The purpose of all advertising and marketing is to sell some idea. Be it, “I need that product”; “I want that product”; or “That product will make me feel good”. To be successful, the advert has to persuade the audience to believe the idea.
The purpose of most presentations is also to sell some idea. Think about it, at the base of every presentation you’ve ever given there’s probably been one key idea you’re trying to sell. Here are the key ideas which drove the last few presentations I worked on:
- “Hannah would be great at this job”,
- “I can improve my presentation skills”,
- “We need to spend more time on social media”,
- “Prezi is a different tool to PowerPoint – great for some presentations, but not for others”.
In marketing and presenting, we’re really just selling – trying to make somebody accept an idea, so that they’ll take some action.
All of the most successful marketers in history have identified one crucial aspect which makes it possible to sell these ideas: emotion.
So why don’t we place just as much emphasis upon emotion when selling ideas in business? We’re trying to achieve the same end – persuade somebody to think a certain way…but many business people would balk at the idea of adding emotional considerations to a business presentation. Perhaps they think it’s unprofessional, irrelevant, or ridiculous.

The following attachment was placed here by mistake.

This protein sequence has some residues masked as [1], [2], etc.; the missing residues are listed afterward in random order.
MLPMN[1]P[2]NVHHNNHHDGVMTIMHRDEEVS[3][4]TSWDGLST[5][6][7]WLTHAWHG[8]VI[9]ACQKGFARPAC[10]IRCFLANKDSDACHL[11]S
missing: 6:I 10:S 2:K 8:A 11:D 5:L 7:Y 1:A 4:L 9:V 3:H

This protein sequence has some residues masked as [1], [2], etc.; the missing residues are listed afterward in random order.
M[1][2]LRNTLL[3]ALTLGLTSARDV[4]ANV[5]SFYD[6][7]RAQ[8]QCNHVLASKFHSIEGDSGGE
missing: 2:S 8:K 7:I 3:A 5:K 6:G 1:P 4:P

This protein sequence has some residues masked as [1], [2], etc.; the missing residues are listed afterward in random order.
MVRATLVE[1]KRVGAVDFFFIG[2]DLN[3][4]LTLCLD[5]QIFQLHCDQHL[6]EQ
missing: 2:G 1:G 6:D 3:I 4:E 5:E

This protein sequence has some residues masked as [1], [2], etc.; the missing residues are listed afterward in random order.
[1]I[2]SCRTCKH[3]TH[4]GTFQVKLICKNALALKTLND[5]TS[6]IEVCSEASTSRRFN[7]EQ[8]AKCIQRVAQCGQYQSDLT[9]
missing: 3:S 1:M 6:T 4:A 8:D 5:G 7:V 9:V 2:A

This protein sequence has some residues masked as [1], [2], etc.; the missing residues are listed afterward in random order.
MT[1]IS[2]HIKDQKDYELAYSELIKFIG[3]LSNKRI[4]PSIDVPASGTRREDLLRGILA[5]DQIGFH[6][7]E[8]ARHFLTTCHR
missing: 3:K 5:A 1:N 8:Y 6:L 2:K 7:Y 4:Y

But if marketers use emotion to sell ideas, why don’t we use them to sell ideas in our presentations?
What Makes a Persuasive Presentation? Emotion!
Even the most serious business audiences will be more easy to persuade if you add a little emotion to the mix. I’m not saying you should dedicate your whole presentation to the feelings of your audience. But adding some emotional appeal to your persuasive mix will draw people in to your idea.
When you think about it, most of the things we do are based on emotion: the belief that it will make us feel good. It’s a fact of life both when we’re at home, and at work. So whatever idea you’re trying to sell to your audience, showing them it’s in their best interest – i.e. it will make them feel good, will help you persuade them.
“Visceral response, not pure analysis, is what will push your audience away from the status quo and toward your perspective” – Nancy Duarte, Persuasive Presentations
Simply by showing your audience that your idea will make them feel better in the future, you will be more persuasive. You just have to work out how your idea will benefit your audience emotionally. Will it:
- Make them happier, because they have more time to spend on other things?
- Make them less stressed, because a big problem has been solved?
- Give them more freedom to work on the things they’re interested in?
Emotion is one element of the persuasive mix which can make a persuasive presentation. The other is evidence, as I discussed in my previous post Show Don’t Tell